Indeed, that is how he comes across in his home life with his wife Janet played by English actress Claire Foy and his young son and daughter. The daughter's name is Karen and very sadly she dies at the tender age of two from a malignant brain tumour. That was back in 1961. The film suggests that Armstrong's private grief over her loss is even present during the moon landing.

He is shown standing by a small lunar crater into which he casts Karen's bracelet. In reality, this never happened. It is a dramatic device dreamt up by the screenplay writer Josh Singer in league with the director -  Damien Chazelle. It adds an element of emotional poignancy but in any case filmgoers ought to remind themselves that "The First Man" is an entertainment and not a documentary.

There are many wordless phases in the film. Armstrong comes across as rather taciturn which frustrates his wife. Janet even has to bully him to speak to his two sons before heading off to join the historical Apollo 11 mission.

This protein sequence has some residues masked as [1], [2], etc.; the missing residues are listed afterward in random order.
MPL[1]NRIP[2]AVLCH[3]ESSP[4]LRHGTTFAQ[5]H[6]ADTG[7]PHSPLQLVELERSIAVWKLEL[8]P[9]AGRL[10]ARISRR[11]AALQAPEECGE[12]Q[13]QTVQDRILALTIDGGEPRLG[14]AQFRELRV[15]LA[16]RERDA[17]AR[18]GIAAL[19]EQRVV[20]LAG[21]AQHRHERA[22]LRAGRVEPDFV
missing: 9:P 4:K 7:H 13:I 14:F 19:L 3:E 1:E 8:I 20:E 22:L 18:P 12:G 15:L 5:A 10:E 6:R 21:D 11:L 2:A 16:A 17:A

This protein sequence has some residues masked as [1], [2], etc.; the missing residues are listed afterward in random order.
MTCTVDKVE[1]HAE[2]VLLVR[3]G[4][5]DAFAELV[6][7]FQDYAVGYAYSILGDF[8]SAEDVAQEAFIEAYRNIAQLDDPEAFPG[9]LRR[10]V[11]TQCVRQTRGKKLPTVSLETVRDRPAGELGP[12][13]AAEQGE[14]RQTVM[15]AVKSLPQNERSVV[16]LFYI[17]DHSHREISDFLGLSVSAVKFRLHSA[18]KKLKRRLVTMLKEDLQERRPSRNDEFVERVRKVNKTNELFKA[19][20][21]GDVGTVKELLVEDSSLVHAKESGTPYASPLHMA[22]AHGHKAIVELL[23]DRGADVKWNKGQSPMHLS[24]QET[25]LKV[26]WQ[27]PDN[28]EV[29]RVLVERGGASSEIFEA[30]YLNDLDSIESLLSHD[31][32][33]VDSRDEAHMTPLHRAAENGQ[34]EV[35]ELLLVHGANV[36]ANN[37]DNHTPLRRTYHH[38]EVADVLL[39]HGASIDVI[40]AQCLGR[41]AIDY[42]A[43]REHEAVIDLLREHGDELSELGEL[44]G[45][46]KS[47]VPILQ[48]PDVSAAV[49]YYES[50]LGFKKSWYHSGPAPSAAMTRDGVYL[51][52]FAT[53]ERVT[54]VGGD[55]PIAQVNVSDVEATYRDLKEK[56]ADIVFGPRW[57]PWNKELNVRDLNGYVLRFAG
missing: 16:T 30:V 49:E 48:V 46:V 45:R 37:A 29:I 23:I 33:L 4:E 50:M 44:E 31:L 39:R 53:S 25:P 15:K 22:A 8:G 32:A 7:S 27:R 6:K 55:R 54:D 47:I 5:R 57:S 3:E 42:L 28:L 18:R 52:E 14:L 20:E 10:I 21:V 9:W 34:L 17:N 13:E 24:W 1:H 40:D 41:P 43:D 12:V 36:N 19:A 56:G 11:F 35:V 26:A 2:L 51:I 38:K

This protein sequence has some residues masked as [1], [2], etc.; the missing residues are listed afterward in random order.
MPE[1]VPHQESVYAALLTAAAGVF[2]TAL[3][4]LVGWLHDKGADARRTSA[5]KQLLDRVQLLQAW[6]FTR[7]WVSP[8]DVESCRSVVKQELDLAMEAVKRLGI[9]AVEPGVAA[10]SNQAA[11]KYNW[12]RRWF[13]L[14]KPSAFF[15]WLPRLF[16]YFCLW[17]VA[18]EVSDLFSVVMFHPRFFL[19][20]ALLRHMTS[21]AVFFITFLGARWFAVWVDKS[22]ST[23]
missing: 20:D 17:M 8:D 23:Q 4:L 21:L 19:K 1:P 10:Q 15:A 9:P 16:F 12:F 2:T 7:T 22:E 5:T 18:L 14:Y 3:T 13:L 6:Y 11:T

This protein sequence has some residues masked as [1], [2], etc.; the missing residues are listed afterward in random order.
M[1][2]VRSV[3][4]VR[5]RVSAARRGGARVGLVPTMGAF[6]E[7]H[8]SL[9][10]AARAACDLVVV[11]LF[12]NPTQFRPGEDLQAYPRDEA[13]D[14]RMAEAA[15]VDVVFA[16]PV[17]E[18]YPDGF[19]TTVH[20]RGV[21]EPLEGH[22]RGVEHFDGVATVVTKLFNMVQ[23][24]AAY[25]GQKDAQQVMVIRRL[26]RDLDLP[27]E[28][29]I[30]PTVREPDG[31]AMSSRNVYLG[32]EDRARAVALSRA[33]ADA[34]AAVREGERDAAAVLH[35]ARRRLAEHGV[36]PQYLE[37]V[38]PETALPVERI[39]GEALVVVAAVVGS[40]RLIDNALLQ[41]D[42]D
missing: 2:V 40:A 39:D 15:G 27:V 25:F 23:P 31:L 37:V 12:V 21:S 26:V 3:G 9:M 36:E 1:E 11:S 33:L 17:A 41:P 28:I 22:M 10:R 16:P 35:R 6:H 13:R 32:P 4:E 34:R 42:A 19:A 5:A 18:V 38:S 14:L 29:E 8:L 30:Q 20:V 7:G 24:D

Later I watched an interview with Armstrong's sons - Eric and Mark who played an advisory role in the making of "The First Man". They were very comfortable with the way their "old man" had been portrayed. "He didn't say much but he had a good sense of humour", said one of them.

"The Last Man" is not science fiction. It is about an important event that happened in the middle of the twentieth century. Along with his beautiful first name, Armstrong will be remembered forever in the annals of world history. I was gripped by the film and I applaud Ryan Gosling for his studied and convincing portrayal of a rather unlikely hero.